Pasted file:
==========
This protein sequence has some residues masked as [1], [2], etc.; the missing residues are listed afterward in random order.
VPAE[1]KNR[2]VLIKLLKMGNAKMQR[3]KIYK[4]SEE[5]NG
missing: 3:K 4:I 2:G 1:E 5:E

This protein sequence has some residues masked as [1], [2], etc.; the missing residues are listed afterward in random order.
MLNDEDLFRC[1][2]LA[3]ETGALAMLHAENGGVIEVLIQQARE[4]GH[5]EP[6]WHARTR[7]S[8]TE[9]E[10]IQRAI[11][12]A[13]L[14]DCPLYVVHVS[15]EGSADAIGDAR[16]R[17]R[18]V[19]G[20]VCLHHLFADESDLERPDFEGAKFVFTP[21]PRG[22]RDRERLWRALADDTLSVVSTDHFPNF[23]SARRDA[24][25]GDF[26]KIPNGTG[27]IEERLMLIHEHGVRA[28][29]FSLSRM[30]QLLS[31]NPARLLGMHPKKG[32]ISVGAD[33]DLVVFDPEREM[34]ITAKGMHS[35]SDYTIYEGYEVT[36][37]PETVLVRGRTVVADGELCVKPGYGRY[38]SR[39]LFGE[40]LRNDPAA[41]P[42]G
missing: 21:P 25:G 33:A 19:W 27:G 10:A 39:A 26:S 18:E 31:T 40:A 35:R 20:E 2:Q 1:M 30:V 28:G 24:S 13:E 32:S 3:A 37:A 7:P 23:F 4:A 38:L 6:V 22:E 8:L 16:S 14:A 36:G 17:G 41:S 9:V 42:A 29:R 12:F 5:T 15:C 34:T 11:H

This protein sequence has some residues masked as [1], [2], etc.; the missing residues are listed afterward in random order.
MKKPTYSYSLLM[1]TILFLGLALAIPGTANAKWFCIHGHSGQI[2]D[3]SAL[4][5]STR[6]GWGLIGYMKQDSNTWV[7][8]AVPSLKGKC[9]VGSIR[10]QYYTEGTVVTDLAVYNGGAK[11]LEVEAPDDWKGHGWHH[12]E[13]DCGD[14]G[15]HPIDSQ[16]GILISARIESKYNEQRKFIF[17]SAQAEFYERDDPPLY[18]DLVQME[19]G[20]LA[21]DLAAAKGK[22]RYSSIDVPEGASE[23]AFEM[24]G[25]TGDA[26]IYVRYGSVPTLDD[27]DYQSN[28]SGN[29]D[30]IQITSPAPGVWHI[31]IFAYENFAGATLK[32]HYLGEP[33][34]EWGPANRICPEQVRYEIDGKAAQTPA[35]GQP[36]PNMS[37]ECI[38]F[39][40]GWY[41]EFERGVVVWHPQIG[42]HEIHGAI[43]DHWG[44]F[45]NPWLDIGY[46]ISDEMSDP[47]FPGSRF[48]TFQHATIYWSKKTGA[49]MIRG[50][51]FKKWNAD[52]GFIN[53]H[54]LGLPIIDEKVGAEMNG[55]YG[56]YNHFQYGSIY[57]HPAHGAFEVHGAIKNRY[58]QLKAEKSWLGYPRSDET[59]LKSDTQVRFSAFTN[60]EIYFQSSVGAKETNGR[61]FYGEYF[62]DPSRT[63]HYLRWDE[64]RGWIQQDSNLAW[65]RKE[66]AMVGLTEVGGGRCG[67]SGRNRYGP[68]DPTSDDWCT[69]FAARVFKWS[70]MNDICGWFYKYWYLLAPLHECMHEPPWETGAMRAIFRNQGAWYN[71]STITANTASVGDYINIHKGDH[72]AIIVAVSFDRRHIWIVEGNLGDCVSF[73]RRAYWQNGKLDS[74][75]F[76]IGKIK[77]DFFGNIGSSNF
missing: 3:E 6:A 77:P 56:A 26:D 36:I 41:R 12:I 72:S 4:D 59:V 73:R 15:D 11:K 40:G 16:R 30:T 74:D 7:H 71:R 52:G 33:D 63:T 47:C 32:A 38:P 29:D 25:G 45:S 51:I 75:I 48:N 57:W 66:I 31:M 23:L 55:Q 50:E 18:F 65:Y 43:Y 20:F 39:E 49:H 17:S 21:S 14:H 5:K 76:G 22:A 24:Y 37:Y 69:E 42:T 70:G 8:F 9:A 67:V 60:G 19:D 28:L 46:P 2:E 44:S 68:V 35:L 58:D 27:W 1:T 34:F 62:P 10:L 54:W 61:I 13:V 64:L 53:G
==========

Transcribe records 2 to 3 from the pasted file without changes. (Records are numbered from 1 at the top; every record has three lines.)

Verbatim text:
This protein sequence has some residues masked as [1], [2], etc.; the missing residues are listed afterward in random order.
MLNDEDLFRC[1][2]LA[3]ETGALAMLHAENGGVIEVLIQQARE[4]GH[5]EP[6]WHARTR[7]S[8]TE[9]E[10]IQRAI[11][12]A[13]L[14]DCPLYVVHVS[15]EGSADAIGDAR[16]R[17]R[18]V[19]G[20]VCLHHLFADESDLERPDFEGAKFVFTP[21]PRG[22]RDRERLWRALADDTLSVVSTDHFPNF[23]SARRDA[24][25]GDF[26]KIPNGTG[27]IEERLMLIHEHGVRA[28][29]FSLSRM[30]QLLS[31]NPARLLGMHPKKG[32]ISVGAD[33]DLVVFDPEREM[34]ITAKGMHS[35]SDYTIYEGYEVT[36][37]PETVLVRGRTVVADGELCVKPGYGRY[38]SR[39]LFGE[40]LRNDPAA[41]P[42]G
missing: 21:P 25:G 33:A 19:W 27:G 10:A 39:A 26:S 18:E 31:T 40:A 35:R 20:E 2:Q 1:M 30:V 28:G 24:S 13:E 32:S 3:A 37:A 7:P 23:F 4:A 38:L 6:V 22:E 8:L 16:S 14:A 36:G 17:G 41:S 9:V 42:A 29:R 12:F 5:T 15:C 34:T 11:H

This protein sequence has some residues masked as [1], [2], etc.; the missing residues are listed afterward in random order.
MKKPTYSYSLLM[1]TILFLGLALAIPGTANAKWFCIHGHSGQI[2]D[3]SAL[4][5]STR[6]GWGLIGYMKQDSNTWV[7][8]AVPSLKGKC[9]VGSIR[10]QYYTEGTVVTDLAVYNGGAK[11]LEVEAPDDWKGHGWHH[12]E[13]DCGD[14]G[15]HPIDSQ[16]GILISARIESKYNEQRKFIF[17]SAQAEFYERDDPPLY[18]DLVQME[19]G[20]LA[21]DLAAAKGK[22]RYSSIDVPEGASE[23]AFEM[24]G[25]TGDA[26]IYVRYGSVPTLDD[27]DYQSN[28]SGN[29]D[30]IQITSPAPGVWHI[31]IFAYENFAGATLK[32]HYLGEP[33][34]EWGPANRICPEQVRYEIDGKAAQTPA[35]GQP[36]PNMS[37]ECI[38]F[39][40]GWY[41]EFERGVVVWHPQIG[42]HEIHGAI[43]DHWG[44]F[45]NPWLDIGY[46]ISDEMSDP[47]FPGSRF[48]TFQHATIYWSKKTGA[49]MIRG[50][51]FKKWNAD[52]GFIN[53]H[54]LGLPIIDEKVGAEMNG[55]YG[56]YNHFQYGSIY[57]HPAHGAFEVHGAIKNRY[58]QLKAEKSWLGYPRSDET[59]LKSDTQVRFSAFTN[60]EIYFQSSVGAKETNGR[61]FYGEYF[62]DPSRT[63]HYLRWDE[64]RGWIQQDSNLAW[65]RKE[66]AMVGLTEVGGGRCG[67]SGRNRYGP[68]DPTSDDWCT[69]FAARVFKWS[70]MNDICGWFYKYWYLLAPLHECMHEPPWETGAMRAIFRNQGAWYN[71]STITANTASVGDYINIHKGDH[72]AIIVAVSFDRRHIWIVEGNLGDCVSF[73]RRAYWQNGKLDS[74][75]F[76]IGKIK[77]DFFGNIGSSNF
missing: 3:E 6:A 77:P 56:A 26:D 36:I 41:R 12:I 72:S 4:D 59:V 73:R 15:D 11:K 40:G 16:R 30:T 74:D 7:H 71:R 52:G 33:D 63:T 47:C 32:A 38:P 29:D 25:G 45:S 51:I 75:I 48:N 57:W 66:I 31:M 23:L 55:Q 50:E 18:F 65:Y 43:Y 20:F 39:E 49:H 17:S 21:S 14:H 5:K 76:G 22:A 24:Y 37:Y 69:E 42:T 70:G 8:F 9:A 67:V 60:G 19:D 28:L 46:P 2:E 44:S 68:V 35:L 58:D 27:W 1:T 34:F 62:P 10:L 54:W 61:I 13:V 64:L 53:G